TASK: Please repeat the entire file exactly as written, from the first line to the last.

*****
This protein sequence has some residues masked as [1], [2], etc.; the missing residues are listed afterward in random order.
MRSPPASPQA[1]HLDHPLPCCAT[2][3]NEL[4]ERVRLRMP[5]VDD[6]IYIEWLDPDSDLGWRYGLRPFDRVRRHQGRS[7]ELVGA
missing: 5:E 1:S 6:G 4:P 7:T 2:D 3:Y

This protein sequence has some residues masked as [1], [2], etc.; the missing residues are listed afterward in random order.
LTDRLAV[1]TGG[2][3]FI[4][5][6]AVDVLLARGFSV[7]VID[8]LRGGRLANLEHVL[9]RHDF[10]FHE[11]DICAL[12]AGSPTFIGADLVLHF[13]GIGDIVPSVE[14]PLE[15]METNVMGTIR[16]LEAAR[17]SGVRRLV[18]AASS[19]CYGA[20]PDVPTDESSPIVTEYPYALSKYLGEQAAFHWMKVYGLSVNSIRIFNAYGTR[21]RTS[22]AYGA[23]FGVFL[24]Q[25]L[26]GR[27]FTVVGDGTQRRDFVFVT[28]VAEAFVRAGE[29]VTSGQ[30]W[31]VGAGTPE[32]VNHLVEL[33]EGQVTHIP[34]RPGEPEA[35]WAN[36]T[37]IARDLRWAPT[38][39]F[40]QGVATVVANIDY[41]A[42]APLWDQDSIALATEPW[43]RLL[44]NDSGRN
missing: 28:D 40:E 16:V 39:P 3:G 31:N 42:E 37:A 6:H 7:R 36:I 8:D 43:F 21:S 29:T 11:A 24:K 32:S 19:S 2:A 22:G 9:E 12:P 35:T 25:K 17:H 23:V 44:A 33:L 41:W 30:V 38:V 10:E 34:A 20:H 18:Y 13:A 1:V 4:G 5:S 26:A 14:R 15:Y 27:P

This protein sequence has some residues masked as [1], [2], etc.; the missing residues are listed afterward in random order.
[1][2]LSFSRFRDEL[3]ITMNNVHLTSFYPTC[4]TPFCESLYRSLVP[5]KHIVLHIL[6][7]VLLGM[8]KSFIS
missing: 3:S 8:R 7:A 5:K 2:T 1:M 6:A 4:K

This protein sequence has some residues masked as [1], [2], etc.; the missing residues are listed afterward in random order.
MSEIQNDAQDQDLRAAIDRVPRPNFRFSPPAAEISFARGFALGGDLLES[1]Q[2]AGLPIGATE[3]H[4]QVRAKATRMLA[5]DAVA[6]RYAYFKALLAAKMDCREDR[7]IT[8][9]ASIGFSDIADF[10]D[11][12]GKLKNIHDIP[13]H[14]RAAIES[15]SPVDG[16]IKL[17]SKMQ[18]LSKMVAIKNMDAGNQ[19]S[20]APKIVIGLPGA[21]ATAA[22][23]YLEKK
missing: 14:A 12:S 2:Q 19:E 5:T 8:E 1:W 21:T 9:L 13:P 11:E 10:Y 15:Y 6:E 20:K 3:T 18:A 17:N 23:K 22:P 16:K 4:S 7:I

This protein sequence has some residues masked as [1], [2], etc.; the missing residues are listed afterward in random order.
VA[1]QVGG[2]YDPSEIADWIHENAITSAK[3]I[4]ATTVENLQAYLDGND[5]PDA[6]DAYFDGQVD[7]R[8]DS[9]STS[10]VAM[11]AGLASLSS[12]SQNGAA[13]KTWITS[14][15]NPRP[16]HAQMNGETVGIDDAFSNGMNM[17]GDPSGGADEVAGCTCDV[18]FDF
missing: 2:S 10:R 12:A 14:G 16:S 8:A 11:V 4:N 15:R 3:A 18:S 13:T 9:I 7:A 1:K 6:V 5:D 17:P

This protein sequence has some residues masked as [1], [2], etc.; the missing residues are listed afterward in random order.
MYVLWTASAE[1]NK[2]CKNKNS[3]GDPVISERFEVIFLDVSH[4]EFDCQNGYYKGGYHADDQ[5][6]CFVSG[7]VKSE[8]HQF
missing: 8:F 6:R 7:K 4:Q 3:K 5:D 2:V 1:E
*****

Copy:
This protein sequence has some residues masked as [1], [2], etc.; the missing residues are listed afterward in random order.
MRSPPASPQA[1]HLDHPLPCCAT[2][3]NEL[4]ERVRLRMP[5]VDD[6]IYIEWLDPDSDLGWRYGLRPFDRVRRHQGRS[7]ELVGA
missing: 5:E 1:S 6:G 4:P 7:T 2:D 3:Y

This protein sequence has some residues masked as [1], [2], etc.; the missing residues are listed afterward in random order.
LTDRLAV[1]TGG[2][3]FI[4][5][6]AVDVLLARGFSV[7]VID[8]LRGGRLANLEHVL[9]RHDF[10]FHE[11]DICAL[12]AGSPTFIGADLVLHF[13]GIGDIVPSVE[14]PLE[15]METNVMGTIR[16]LEAAR[17]SGVRRLV[18]AASS[19]CYGA[20]PDVPTDESSPIVTEYPYALSKYLGEQAAFHWMKVYGLSVNSIRIFNAYGTR[21]RTS[22]AYGA[23]FGVFL[24]Q[25]L[26]GR[27]FTVVGDGTQRRDFVFVT[28]VAEAFVRAGE[29]VTSGQ[30]W[31]VGAGTPE[32]VNHLVEL[33]EGQVTHIP[34]RPGEPEA[35]WAN[36]T[37]IARDLRWAPT[38][39]F[40]QGVATVVANIDY[41]A[42]APLWDQDSIALATEPW[43]RLL[44]NDSGRN
missing: 28:D 40:E 16:V 39:P 3:G 31:N 42:E 37:A 6:H 7:R 36:I 8:D 43:F 21:S 29:T 11:A 24:K 32:S 19:S 2:A 22:G 9:E 12:P 35:T 25:K 17:H 23:V 44:A 33:L 41:W 30:V 38:V 10:E 34:A 20:H 18:Y 13:A 1:V 4:G 5:S 26:A 14:R 15:Y 27:P

This protein sequence has some residues masked as [1], [2], etc.; the missing residues are listed afterward in random order.
[1][2]LSFSRFRDEL[3]ITMNNVHLTSFYPTC[4]TPFCESLYRSLVP[5]KHIVLHIL[6][7]VLLGM[8]KSFIS
missing: 3:S 8:R 7:A 5:K 2:T 1:M 6:A 4:K

This protein sequence has some residues masked as [1], [2], etc.; the missing residues are listed afterward in random order.
MSEIQNDAQDQDLRAAIDRVPRPNFRFSPPAAEISFARGFALGGDLLES[1]Q[2]AGLPIGATE[3]H[4]QVRAKATRMLA[5]DAVA[6]RYAYFKALLAAKMDCREDR[7]IT[8][9]ASIGFSDIADF[10]D[11][12]GKLKNIHDIP[13]H[14]RAAIES[15]SPVDG[16]IKL[17]SKMQ[18]LSKMVAIKNMDAGNQ[19]S[20]APKIVIGLPGA[21]ATAA[22][23]YLEKK
missing: 14:A 12:S 2:Q 19:E 5:T 8:E 1:W 21:T 9:L 13:P 11:E 10:Y 15:Y 6:E 20:K 3:T 18:A 17:N 23:K 22:P 16:K 4:S 7:I

This protein sequence has some residues masked as [1], [2], etc.; the missing residues are listed afterward in random order.
VA[1]QVGG[2]YDPSEIADWIHENAITSAK[3]I[4]ATTVENLQAYLDGND[5]PDA[6]DAYFDGQVD[7]R[8]DS[9]STS[10]VAM[11]AGLASLSS[12]SQNGAA[13]KTWITS[14][15]NPRP[16]HAQMNGETVGIDDAFSNGMNM[17]GDPSGGADEVAGCTCDV[18]FDF
missing: 2:S 10:R 12:A 14:G 16:S 8:A 11:V 4:N 15:R 3:A 18:S 13:T 9:I 7:A 1:K 6:V 5:D 17:P

This protein sequence has some residues masked as [1], [2], etc.; the missing residues are listed afterward in random order.
MYVLWTASAE[1]NK[2]CKNKNS[3]GDPVISERFEVIFLDVSH[4]EFDCQNGYYKGGYHADDQ[5][6]CFVSG[7]VKSE[8]HQF
missing: 8:F 6:R 7:K 4:Q 3:K 5:D 2:V 1:E